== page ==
About twice a week, the $9.99 per month internet connection falters. It’s often as Mario Ramírez finally wrangles his kids into their seats — the fourth-grader studies in the bedroom he shares with his 12 year-old sister, who studies in her parents’ bedroom — in time for virtual class. The screens freeze — sometimes during online tests. At times the little one bursts into frustrated tears as they wait for their connection to resume, precious class time slipping away.
Though he hides it from his kids, Ramírez’ frustration spikes too, along with fear: What if this is the year that his kids lose interest in their education? In Ramírez’ view, it’s their ticket to a life unburdened by the monthly rent panic that Ramírez has often faced since immigrating from Mexico nearly 30 years ago.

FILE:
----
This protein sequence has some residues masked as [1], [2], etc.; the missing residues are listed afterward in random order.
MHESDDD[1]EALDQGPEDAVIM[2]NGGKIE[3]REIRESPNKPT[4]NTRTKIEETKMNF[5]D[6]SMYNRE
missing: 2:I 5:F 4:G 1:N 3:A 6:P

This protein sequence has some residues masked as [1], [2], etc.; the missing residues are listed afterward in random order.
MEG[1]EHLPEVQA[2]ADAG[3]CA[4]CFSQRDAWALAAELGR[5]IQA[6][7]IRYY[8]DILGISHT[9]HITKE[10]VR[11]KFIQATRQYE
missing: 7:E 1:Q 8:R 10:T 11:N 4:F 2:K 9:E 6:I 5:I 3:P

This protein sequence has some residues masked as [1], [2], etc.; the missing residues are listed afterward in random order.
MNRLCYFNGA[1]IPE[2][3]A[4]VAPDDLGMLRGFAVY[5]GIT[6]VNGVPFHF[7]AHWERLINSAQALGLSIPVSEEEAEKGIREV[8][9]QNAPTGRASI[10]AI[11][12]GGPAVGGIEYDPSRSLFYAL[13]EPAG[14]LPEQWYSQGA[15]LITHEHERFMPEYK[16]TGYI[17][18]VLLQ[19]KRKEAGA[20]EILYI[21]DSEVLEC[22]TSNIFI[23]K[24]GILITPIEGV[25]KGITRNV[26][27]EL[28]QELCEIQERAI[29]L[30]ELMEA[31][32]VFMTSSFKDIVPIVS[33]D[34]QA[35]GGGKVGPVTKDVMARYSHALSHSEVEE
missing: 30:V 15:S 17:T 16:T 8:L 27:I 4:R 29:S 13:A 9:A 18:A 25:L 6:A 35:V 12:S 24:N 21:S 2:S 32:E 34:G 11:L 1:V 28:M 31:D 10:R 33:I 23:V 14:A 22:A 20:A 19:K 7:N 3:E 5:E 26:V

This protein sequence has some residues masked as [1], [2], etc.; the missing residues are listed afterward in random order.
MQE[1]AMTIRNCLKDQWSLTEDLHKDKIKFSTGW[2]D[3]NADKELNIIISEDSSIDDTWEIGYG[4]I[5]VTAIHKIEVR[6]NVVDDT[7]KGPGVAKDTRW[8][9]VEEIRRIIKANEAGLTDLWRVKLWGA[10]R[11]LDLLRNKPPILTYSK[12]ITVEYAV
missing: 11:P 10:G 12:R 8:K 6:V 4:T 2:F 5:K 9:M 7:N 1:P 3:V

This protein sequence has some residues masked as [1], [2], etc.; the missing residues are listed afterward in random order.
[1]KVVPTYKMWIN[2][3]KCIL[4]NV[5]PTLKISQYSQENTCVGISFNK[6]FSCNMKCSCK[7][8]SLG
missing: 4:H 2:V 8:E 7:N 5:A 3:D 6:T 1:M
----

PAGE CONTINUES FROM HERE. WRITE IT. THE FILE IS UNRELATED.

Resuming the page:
“Sometimes I wonder, ‘Will my kids be unable to get ahead?’” Ramirez said in Spanish.
Depending on a student’s access to reliable internet, the last year of virtual school has ranged from enriching to impossibly discouraging.